Saturday, September 20, 2008
Pumpkins Facts - did you know?
Total U.S. pumpkin production in 2006 was valued at $101.3 million.
496 million pounds of pumpkins were produced in Illinois in 2005.
The top pumpkin production states are Illinois, Ohio, Pennsylvania and California.
The top ten pumpkin producing counties in Illinois are Tazewell, Kankakee, Mason, Logan, Will, Marshall, Kane, Pike, Carroll and Woodford.
According to the University of Illinois, 90 percent of the pumpkins grown in the United States are raised within a 90-mile radius of Peoria, Illinois.
Pumpkins are grown primarily for processing with a small percentage grown for ornamental sales through you-pick farms, farmers’ market and retail sales.
Around 90 to 95% of the processed pumpkins in the United States are grown in Illinois.
Pumpkin seeds can be roasted as a snack.
Pumpkins contain potassium and Vitamin A.
Pumpkins are used for feed for animals.
Pumpkin flowers are edible.
Pumpkins are used to make soups, pies and breads.
The largest pumpkin pie ever made was over five feet in diameter and weighed over 350 pounds. It used 80 pounds of cooked pumpkin, 36 pounds of sugar, 12 dozen eggs and took six hours to bake.
Pumpkins are members of the vine crops family called cucurbits.
Pumpkins originated in Central America.
In early colonial times, pumpkins were used as an ingredient for the crust of pies, not the filling.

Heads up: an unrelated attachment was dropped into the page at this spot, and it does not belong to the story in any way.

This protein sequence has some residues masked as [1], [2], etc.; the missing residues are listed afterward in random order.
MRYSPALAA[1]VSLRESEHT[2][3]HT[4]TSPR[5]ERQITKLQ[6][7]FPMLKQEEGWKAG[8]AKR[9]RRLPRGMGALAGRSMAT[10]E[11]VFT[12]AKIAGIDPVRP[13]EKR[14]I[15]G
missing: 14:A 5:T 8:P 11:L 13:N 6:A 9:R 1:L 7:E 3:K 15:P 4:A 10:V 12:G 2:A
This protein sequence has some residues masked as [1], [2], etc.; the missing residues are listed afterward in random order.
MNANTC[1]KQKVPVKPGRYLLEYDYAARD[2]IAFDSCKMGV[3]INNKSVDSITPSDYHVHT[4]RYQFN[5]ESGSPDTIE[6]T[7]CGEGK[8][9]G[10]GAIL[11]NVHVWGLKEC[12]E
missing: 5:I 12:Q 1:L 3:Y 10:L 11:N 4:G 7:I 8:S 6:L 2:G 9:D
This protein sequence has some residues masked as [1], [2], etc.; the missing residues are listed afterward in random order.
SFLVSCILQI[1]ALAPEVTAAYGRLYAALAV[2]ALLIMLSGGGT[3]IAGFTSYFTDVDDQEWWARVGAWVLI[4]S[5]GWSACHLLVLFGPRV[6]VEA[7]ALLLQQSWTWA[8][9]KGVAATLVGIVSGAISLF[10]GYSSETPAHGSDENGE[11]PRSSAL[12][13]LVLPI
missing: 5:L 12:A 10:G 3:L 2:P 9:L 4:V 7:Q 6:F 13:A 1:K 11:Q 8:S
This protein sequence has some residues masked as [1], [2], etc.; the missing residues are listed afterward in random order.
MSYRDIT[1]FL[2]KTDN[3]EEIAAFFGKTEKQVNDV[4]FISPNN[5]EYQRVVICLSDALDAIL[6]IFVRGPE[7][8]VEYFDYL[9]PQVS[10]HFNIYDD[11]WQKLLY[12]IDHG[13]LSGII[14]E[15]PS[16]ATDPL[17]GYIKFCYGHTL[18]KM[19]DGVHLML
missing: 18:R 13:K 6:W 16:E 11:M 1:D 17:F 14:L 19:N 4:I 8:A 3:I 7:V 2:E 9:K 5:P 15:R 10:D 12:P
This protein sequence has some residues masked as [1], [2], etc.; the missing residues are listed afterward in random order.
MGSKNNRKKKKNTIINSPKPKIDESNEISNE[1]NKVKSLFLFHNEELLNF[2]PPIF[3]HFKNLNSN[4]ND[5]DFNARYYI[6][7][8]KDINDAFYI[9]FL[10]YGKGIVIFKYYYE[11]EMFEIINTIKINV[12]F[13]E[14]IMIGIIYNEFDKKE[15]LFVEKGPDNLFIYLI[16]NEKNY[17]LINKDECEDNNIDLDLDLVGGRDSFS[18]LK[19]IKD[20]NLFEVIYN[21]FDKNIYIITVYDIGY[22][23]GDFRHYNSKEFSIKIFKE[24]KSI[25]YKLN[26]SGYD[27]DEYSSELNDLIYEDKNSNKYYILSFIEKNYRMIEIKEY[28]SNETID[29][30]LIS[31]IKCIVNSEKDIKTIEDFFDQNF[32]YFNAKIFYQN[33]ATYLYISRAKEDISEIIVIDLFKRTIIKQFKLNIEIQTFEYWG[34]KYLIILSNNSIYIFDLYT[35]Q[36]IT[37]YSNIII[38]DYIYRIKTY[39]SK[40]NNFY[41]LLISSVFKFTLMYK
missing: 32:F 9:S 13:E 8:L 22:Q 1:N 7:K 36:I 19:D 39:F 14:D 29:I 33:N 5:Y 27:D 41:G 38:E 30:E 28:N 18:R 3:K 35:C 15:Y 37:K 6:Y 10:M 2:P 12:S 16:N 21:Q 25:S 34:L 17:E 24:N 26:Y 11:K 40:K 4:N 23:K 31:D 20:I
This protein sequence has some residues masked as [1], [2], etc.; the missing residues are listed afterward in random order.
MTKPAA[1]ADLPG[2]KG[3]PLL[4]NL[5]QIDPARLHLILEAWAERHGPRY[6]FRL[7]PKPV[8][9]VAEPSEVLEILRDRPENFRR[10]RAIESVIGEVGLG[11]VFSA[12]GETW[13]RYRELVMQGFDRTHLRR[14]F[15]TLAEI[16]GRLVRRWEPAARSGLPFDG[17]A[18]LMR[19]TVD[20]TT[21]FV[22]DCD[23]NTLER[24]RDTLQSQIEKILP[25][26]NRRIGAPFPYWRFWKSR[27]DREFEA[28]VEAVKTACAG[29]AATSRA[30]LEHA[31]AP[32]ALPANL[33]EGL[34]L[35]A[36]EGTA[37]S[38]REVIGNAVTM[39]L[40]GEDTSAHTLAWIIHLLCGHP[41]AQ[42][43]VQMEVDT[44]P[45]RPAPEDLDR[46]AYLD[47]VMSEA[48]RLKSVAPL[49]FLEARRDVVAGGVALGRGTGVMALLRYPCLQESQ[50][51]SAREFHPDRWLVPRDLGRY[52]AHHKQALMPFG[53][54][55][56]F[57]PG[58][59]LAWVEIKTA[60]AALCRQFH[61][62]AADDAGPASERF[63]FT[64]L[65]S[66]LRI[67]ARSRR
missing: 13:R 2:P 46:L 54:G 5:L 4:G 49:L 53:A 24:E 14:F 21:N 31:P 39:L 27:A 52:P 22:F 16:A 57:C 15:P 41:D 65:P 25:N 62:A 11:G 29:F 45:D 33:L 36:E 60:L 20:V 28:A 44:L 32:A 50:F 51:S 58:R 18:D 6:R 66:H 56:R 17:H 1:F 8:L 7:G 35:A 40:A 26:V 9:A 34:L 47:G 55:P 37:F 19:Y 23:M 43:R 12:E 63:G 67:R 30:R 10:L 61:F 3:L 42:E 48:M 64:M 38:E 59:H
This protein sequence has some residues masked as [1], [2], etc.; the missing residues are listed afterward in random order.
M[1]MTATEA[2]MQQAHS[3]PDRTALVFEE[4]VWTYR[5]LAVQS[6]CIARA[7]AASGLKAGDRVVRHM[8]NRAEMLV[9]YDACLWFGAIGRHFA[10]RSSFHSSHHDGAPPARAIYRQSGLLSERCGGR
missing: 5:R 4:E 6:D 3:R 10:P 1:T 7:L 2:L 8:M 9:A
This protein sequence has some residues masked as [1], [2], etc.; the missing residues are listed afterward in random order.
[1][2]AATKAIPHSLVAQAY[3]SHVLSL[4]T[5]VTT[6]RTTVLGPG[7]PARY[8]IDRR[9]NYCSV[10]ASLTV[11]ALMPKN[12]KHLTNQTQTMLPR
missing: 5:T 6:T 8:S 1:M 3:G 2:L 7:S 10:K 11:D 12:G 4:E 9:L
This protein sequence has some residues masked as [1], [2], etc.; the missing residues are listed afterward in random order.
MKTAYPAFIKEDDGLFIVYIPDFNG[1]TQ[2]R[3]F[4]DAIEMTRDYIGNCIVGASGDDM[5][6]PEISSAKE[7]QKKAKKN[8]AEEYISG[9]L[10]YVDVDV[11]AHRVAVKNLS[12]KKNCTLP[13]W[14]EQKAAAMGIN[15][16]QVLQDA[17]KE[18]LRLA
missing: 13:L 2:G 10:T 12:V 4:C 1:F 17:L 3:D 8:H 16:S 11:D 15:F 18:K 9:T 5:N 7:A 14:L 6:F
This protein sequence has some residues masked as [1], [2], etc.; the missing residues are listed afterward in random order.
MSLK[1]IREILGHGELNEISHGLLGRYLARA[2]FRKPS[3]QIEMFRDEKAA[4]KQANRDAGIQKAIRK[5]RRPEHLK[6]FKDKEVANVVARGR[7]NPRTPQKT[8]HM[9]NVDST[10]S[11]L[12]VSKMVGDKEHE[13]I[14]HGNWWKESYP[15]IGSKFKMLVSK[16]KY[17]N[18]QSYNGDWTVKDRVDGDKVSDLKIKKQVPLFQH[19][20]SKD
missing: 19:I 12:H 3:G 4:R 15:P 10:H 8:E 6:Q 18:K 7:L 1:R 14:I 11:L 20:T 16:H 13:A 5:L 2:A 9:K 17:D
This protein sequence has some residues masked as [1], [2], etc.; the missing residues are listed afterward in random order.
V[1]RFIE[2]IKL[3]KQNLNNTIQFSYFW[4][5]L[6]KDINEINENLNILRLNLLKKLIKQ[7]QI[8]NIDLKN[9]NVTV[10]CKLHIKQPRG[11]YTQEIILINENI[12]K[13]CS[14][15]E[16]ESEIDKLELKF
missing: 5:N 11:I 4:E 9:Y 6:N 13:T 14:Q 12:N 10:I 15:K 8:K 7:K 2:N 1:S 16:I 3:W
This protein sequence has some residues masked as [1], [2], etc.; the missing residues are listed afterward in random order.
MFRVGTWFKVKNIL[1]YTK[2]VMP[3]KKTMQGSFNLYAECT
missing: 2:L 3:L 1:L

Pumpkins were once recommended for removing freckles and curing snake bites.
Pumpkins range in size from less than a pound to over 1,000 pounds.
The largest pumpkin ever grown weighed 1,140 pounds.
The name pumpkin orginated from "pepon" – the Greek word for "large melon."
The Connecticut field variety is the traditional American pumpkin.
Pumpkins are 90 percent water.
Pumpkins are fruit.
Eighty percent of the pumpkin supply in the United States is available in October.
In colonial times, Native Americans roasted long strips of pumpkin in an open fire.
Colonists sliced off pumpkin tops; removed seeds and filled the insides with milk, spices and honey. This was baked in hot ashes and is the origin of pumpkin pie.
Native Americans flattened strips of pumpkins, dried them and made mats.
Native Americans called pumpkins "isqoutm squash."
Native Americans used pumpkin seeds for food and medicine.